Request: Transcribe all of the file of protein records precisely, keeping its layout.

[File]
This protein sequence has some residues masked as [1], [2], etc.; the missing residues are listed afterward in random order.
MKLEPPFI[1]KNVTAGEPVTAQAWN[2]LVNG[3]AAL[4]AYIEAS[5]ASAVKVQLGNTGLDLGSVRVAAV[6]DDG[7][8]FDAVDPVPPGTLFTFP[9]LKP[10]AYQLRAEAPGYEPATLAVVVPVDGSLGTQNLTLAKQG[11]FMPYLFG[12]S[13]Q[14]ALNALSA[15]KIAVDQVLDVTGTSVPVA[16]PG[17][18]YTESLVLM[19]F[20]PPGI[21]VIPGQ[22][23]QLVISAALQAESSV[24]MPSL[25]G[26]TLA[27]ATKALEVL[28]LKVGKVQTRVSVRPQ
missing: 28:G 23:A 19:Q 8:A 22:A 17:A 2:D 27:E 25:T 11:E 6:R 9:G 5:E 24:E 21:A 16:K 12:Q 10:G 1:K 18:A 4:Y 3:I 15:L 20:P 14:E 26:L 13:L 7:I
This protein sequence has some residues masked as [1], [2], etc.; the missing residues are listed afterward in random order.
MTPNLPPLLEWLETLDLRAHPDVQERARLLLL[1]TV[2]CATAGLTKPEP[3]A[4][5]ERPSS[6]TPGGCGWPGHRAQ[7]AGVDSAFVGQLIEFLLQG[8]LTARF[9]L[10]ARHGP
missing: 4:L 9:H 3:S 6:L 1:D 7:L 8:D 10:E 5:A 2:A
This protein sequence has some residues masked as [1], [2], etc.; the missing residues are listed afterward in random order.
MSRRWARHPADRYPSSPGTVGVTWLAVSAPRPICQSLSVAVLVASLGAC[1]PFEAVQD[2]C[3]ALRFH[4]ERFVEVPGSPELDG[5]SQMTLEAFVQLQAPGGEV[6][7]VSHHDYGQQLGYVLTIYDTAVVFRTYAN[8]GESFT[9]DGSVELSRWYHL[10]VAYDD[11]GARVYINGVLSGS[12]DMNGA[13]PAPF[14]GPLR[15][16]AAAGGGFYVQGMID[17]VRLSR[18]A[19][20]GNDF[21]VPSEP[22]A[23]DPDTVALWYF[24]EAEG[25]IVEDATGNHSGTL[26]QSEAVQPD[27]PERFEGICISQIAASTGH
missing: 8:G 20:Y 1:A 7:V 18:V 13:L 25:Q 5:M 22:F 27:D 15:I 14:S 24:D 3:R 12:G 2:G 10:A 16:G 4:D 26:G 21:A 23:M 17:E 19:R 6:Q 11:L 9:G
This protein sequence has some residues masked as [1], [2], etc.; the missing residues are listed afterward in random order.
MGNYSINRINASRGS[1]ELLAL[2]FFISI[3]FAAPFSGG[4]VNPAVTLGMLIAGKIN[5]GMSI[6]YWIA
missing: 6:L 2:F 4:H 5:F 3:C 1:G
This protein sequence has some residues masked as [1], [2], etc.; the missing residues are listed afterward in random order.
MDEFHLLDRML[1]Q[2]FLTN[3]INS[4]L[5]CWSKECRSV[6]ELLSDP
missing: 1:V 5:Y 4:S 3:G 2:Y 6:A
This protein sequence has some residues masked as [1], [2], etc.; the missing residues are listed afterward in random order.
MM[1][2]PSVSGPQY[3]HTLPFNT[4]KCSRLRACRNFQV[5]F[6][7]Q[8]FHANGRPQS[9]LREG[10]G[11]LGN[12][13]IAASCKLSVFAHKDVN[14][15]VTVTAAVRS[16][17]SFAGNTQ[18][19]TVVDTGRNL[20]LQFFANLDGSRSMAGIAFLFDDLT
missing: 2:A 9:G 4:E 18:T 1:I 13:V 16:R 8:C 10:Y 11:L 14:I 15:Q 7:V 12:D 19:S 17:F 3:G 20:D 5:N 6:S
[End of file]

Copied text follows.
This protein sequence has some residues masked as [1], [2], etc.; the missing residues are listed afterward in random order.
MKLEPPFI[1]KNVTAGEPVTAQAWN[2]LVNG[3]AAL[4]AYIEAS[5]ASAVKVQLGNTGLDLGSVRVAAV[6]DDG[7][8]FDAVDPVPPGTLFTFP[9]LKP[10]AYQLRAEAPGYEPATLAVVVPVDGSLGTQNLTLAKQG[11]FMPYLFG[12]S[13]Q[14]ALNALSA[15]KIAVDQVLDVTGTSVPVA[16]PG[17][18]YTESLVLM[19]F[20]PPGI[21]VIPGQ[22][23]QLVISAALQAESSV[24]MPSL[25]G[26]TLA[27]ATKALEVL[28]LKVGKVQTRVSVRPQ
missing: 28:G 23:A 19:Q 8:A 22:A 17:A 2:D 27:E 25:T 11:E 6:R 9:G 5:E 24:E 21:A 16:K 12:Q 10:G 1:K 18:A 4:Y 3:I 15:L 20:P 14:E 26:L 13:L 7:I
This protein sequence has some residues masked as [1], [2], etc.; the missing residues are listed afterward in random order.
MTPNLPPLLEWLETLDLRAHPDVQERARLLLL[1]TV[2]CATAGLTKPEP[3]A[4][5]ERPSS[6]TPGGCGWPGHRAQ[7]AGVDSAFVGQLIEFLLQG[8]LTARF[9]L[10]ARHGP
missing: 4:L 9:H 3:S 6:L 1:D 7:L 8:D 10:E 5:A 2:A
This protein sequence has some residues masked as [1], [2], etc.; the missing residues are listed afterward in random order.
MSRRWARHPADRYPSSPGTVGVTWLAVSAPRPICQSLSVAVLVASLGAC[1]PFEAVQD[2]C[3]ALRFH[4]ERFVEVPGSPELDG[5]SQMTLEAFVQLQAPGGEV[6][7]VSHHDYGQQLGYVLTIYDTAVVFRTYAN[8]GESFT[9]DGSVELSRWYHL[10]VAYDD[11]GARVYINGVLSGS[12]DMNGA[13]PAPF[14]GPLR[15][16]AAAGGGFYVQGMID[17]VRLSR[18]A[19][20]GNDF[21]VPSEP[22]A[23]DPDTVALWYF[24]EAEG[25]IVEDATGNHSGTL[26]QSEAVQPD[27]PERFEGICISQIAASTGH
missing: 8:G 20:Y 1:A 7:V 18:V 13:L 25:Q 5:M 22:F 27:D 15:I 14:S 24:D 3:R 12:G 2:G 10:A 16:G 4:D 26:G 21:A 23:M 17:E 19:R 6:Q 11:L 9:G
This protein sequence has some residues masked as [1], [2], etc.; the missing residues are listed afterward in random order.
MGNYSINRINASRGS[1]ELLAL[2]FFISI[3]FAAPFSGG[4]VNPAVTLGMLIAGKIN[5]GMSI[6]YWIA
missing: 6:L 2:F 4:H 5:F 3:C 1:G
This protein sequence has some residues masked as [1], [2], etc.; the missing residues are listed afterward in random order.
MDEFHLLDRML[1]Q[2]FLTN[3]INS[4]L[5]CWSKECRSV[6]ELLSDP
missing: 1:V 5:Y 4:S 3:G 2:Y 6:A
This protein sequence has some residues masked as [1], [2], etc.; the missing residues are listed afterward in random order.
MM[1][2]PSVSGPQY[3]HTLPFNT[4]KCSRLRACRNFQV[5]F[6][7]Q[8]FHANGRPQS[9]LREG[10]G[11]LGN[12][13]IAASCKLSVFAHKDVN[14][15]VTVTAAVRS[16][17]SFAGNTQ[18][19]TVVDTGRNL[20]LQFFANLDGSRSMAGIAFLFDDLT
missing: 2:A 9:G 4:E 18:T 1:I 13:V 16:R 8:C 10:Y 11:L 14:I 15:Q 7:V 12:D 19:S 17:F 3:G 20:D 5:N 6:S